When I first read the poem “There Are Birds Here” by Jamaal May, I acted like an unabashed fanboy and contacted him, asking if I could spotlight it on Writeliving.
I have read the poem now countless times and I still feel as strongly about it as I did the first time. It isn’t just that the subject matter has my heart as a writer who grew up in Michigan.
What I love about this poem is not easy for me to break down. There is an alchemy here, a poet’s brew that intoxicates. Still, here goes:
- Simplicity: there is a real skill in using common words to portray something universal and resonant. The poem shows us that this is possible to accomplish without making readers look up words in a dictionary.
- Mystery: the poem spirals in and around important issues of place, belonging and perception without being preachy.
- Repetition: the mournful tone, like a song, carries a rhythm that circles back on itself and expands as it goes.
These elements make the poem masterful. However, what really sets this work apart is how artfully “they” is weaved into the narrative.
For me, this poem is as complex as Detroit. It makes me a better poet and it makes me yearn for Michigan. Thanks, Jamaal!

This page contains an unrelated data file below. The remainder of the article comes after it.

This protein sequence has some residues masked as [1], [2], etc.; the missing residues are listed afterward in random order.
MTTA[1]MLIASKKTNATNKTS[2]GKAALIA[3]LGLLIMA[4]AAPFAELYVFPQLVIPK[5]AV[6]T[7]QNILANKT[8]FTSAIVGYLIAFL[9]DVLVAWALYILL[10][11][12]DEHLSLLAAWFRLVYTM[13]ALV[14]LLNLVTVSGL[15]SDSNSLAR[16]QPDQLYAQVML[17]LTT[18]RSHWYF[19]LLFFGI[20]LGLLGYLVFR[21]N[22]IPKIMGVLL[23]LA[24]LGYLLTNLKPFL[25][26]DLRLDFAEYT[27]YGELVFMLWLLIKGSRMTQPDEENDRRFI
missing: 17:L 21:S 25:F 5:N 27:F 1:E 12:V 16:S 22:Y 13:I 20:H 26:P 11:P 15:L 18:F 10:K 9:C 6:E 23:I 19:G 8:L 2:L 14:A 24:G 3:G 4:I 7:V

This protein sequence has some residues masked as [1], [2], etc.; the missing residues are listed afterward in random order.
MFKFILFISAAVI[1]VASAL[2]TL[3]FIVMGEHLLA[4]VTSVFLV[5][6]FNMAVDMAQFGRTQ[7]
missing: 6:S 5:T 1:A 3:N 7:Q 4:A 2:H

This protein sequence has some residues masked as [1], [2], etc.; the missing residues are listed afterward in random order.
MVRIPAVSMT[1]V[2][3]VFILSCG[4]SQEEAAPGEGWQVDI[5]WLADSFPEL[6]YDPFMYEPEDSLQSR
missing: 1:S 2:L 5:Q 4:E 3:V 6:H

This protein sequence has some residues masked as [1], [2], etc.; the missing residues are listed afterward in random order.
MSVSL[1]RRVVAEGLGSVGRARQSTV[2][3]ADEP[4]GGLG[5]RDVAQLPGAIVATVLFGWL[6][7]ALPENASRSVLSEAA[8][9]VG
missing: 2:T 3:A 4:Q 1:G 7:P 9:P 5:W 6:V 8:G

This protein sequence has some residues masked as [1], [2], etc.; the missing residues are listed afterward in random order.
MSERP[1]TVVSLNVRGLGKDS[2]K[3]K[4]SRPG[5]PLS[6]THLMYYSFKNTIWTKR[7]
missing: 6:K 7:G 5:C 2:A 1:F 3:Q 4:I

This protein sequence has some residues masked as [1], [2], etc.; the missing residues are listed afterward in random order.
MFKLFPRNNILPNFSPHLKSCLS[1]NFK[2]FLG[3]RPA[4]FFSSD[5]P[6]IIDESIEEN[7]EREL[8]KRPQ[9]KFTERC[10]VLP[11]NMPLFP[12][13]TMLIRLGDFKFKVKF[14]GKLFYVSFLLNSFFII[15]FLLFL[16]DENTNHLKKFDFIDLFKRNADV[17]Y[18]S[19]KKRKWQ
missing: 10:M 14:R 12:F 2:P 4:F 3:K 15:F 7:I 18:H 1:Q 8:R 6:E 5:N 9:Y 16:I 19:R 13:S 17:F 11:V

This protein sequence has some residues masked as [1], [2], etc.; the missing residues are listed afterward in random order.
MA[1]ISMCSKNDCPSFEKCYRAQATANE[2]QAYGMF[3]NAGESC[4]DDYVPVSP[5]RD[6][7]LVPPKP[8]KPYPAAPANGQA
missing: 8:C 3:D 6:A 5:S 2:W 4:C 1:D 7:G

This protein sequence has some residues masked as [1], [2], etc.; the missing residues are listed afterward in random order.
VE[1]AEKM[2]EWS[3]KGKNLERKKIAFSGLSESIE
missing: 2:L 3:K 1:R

- Martin Ott
THERE ARE BIRDS HERE
There are birds here,
so many birds here
is what I was trying to say
when they said those birds were metaphors
for what is trapped
and buildings. No.
The birds are here
to root around for bread
the girl’s hands tear
and toss like confetti. No,
I don’t mean the bread is torn like cotton,
I said confetti, and no
not the confetti
a tank can make of a building.
I mean the confetti
a boy can’t stop smiling about,
and no his smile isn’t much
like a skeleton at all. And no
his neighborhood is not like a warzone.
I am trying to say
is as tattered and feathered
as anything else,
as shadow pierced by sun
and light parted
by shadow-dance as anything else,
but they won’t stop saying
how lovely the ruins,
how ruined the lovely
children must be in your birdless city.
Previously published in Poetry
About the Author:
Jamaal May is the author of Hum (Alice James Books), which received the American Library Association’s Notable Book Award, Foreword Review’s Book of the Year Silver Medal, and an NAACP Image Award nomination. In 2014 Jamaal received over a dozen awards and honors including the Spirit of Detroit Award, a Pushcart Prize, and a Civitella Ranieri Fellowship in Italy. Poems appear widely in magazines and anthologies like NYTimes.com, Poetry, The New Republic, Ploughshares, Please Excuse this Poem: 100 Poems for the Next Generation (Penguin), and Best American Poetry 2014 (Scribner). Jamaal is a Kenyon Review Fellow and co-directs Organic Weapon Arts with Tarfia Faizullah.